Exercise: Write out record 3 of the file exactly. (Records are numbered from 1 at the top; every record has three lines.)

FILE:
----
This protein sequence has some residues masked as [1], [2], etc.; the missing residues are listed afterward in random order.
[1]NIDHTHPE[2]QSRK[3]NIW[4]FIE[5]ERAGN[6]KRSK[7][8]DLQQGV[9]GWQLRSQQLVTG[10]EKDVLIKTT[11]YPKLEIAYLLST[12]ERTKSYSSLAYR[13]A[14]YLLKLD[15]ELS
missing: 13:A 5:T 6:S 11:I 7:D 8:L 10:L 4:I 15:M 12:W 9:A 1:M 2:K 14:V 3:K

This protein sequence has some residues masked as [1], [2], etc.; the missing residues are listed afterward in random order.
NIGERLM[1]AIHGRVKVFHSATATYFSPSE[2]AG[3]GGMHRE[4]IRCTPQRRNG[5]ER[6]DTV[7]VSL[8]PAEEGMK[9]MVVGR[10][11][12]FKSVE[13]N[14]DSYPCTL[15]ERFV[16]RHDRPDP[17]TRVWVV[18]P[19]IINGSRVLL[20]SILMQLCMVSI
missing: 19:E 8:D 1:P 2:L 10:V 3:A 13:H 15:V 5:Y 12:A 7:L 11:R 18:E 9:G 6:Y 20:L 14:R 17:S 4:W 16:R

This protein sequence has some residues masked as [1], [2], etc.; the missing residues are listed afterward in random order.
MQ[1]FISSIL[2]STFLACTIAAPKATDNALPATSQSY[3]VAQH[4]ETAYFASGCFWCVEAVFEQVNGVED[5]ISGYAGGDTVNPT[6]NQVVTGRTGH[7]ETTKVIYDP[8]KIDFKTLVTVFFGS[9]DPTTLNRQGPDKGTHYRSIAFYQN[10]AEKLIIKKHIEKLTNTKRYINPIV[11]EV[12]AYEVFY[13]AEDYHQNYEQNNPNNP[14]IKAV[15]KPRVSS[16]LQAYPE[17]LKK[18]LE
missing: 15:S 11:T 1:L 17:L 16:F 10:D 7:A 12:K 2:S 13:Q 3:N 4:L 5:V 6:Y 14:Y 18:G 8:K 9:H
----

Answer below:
This protein sequence has some residues masked as [1], [2], etc.; the missing residues are listed afterward in random order.
MQ[1]FISSIL[2]STFLACTIAAPKATDNALPATSQSY[3]VAQH[4]ETAYFASGCFWCVEAVFEQVNGVED[5]ISGYAGGDTVNPT[6]NQVVTGRTGH[7]ETTKVIYDP[8]KIDFKTLVTVFFGS[9]DPTTLNRQGPDKGTHYRSIAFYQN[10]AEKLIIKKHIEKLTNTKRYINPIV[11]EV[12]AYEVFY[13]AEDYHQNYEQNNPNNP[14]IKAV[15]KPRVSS[16]LQAYPE[17]LKK[18]LE
missing: 15:S 11:T 1:L 17:L 16:F 10:D 7:A 12:K 2:S 13:Q 3:N 4:L 5:V 6:Y 14:Y 18:G 8:K 9:H